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. Last Updated: 07/27/2016

Doubt Cast on Iraq Inspectors

WASHINGTON -- The United Nations launched perhaps its most important weapons inspections ever Wednesday with a team that includes a 53-year-old Virginia man with no specialized scientific degree and a leadership role in sadomasochistic sex clubs.

The United Nations acknowledged Wednesday that it did not conduct a background check on Harvey John "Jack" McGeorge of Woodbridge, Virginia, who was in New York waiting to be sent to Iraq as a munitions analyst.

McGeorge was picked for the diplomatically sensitive mission over some of the most experienced disarmament sleuths in the world. A UN spokesman said McGeorge was part of a group recommended by the State Department, which in turn said it was merely forwarding names for consideration.

The disclosures about McGeorge's qualifications come as concerns are being raised among some former UN weapons inspectors that the current team lacks experience. The former inspectors, who worked for the United Nations Special Commission created after the Persian Gulf War, say Hans Blix, the executive chairman of the UN Monitoring, Verification and Inspection Commission, is bypassing some experienced inspectors because they were opposed by Iraq as too aggressive in the earlier inspections.

UN officials defended their team of inspectors, saying they are highly qualified and among the best in the field. But they acknowledged that they conducted no background checks.

"As the United Nations, with people applying from many countries, we do not have the capability to do that," said Ewen Buchanan, a spokesman for UNMOVIC. "How would you check?"

McGeorge is a former Marine and Secret Service specialist who offers seminars on "weaponization of chemical and biological agents" for $595 per session. Since 1983, he has been president of his own firm, Public Safety Group Inc., which sells bioterror products to governments. One online ad says he is a "certified United Nations weapons inspector."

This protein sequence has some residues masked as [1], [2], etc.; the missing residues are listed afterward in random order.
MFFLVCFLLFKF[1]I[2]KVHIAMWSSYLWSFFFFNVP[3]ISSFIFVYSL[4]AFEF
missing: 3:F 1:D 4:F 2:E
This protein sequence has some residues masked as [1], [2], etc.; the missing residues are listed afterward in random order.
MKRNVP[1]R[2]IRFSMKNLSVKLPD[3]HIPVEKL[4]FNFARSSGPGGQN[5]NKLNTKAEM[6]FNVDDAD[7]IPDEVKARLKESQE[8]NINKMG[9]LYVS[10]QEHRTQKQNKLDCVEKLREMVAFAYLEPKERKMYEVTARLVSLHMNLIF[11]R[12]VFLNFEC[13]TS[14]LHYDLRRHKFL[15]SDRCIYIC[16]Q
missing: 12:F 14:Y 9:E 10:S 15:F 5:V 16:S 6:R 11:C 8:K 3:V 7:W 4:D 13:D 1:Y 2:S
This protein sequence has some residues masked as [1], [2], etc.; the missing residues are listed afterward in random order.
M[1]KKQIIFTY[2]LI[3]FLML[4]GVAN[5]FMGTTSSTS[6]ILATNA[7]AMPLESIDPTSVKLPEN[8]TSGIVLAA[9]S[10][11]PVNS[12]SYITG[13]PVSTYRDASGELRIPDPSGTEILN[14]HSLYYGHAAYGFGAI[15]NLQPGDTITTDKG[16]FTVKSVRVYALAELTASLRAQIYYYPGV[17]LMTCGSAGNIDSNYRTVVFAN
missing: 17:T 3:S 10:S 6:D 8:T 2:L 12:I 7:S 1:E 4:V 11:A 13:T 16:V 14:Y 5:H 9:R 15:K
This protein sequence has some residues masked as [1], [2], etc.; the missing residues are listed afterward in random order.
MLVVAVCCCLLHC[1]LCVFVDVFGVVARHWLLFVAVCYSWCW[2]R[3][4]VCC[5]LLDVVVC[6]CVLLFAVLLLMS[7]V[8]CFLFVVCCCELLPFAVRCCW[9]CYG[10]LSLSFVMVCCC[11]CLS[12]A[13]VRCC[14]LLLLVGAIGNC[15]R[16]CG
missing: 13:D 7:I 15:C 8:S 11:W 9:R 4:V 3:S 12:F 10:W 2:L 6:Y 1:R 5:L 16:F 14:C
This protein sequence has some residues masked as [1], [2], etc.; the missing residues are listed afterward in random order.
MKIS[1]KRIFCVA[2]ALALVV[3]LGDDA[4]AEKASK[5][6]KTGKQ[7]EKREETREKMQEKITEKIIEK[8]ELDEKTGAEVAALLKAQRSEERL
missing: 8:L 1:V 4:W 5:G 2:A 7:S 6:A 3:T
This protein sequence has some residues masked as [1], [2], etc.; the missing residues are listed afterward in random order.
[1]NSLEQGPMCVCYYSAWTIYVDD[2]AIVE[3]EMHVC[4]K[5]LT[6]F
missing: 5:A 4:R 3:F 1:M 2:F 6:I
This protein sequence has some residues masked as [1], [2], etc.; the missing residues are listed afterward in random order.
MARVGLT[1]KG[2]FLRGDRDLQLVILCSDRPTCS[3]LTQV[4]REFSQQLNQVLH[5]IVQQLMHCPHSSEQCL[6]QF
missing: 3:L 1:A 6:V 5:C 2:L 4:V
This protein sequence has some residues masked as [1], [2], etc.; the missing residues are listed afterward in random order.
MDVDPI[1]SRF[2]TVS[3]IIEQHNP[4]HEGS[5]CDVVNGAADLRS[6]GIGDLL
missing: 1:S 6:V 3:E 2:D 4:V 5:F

An Internet search of open web sites found that McGeorge is the co-founder and past president of Black Rose, a Washington-area pansexual S&M group, and the former chairman of the board of the National Coalition for Sexual Freedom. He is also a founding officer of the Leather Leadership Conference Inc., which "produces training sessions for current and potential leaders of the sadomasochism/leather/fetish community," according to its web site.

McGeorge said last week that officials at the State Department and the UN did not ask about his S&M background. But he said he would resign if The Post printed a story about it.

"I have been very up front with people in the past about what I do, and it has never prevented me from getting a job or doing service," McGeorge said. "But I cannot allow my actions, as they may be perceived by others, to damage an organization which has done nothing to deserve that damage."

Interviewed by telephone, McGeorge defended his training and experience. "I was a military ordnance explosive disposal specialist," McGeorge said. "I was very well trained on chemical and biological agents."

McGeorge's professional background reveals he served for a few years each as a Marine munitions technician and an ordnance countermeasures specialist with the Secret Service, both stints occurring more than 20 years ago.

Former weapons inspectors criticized the selection of inspectors, saying experienced candidates were passed over.

"We just knew too much," said Richard Spertzel, former head of the biological weapons inspection team for the UN Special Commission on Iraq. "They couldn't pull the wool over our eyes."

The two renowned experts retained in the current group, Igor Mitrokhin and Nikita Smidovich, will not be conducting field inspections.

Mitrokhin, a respected Russian chemical weapons expert, has been named the chief of the agency's health and safety division. Smidovich, a Russian missile expert whose encyclopedic knowledge of Iraq's missile program has long made him unpopular in Iraq, has been appointed head of inspector training.

Smidovich said the less-experienced inspectors can learn everything they need to know from a massive archive that includes a recording of virtually every meeting with the Iraqis. "We have it all on tape," he said.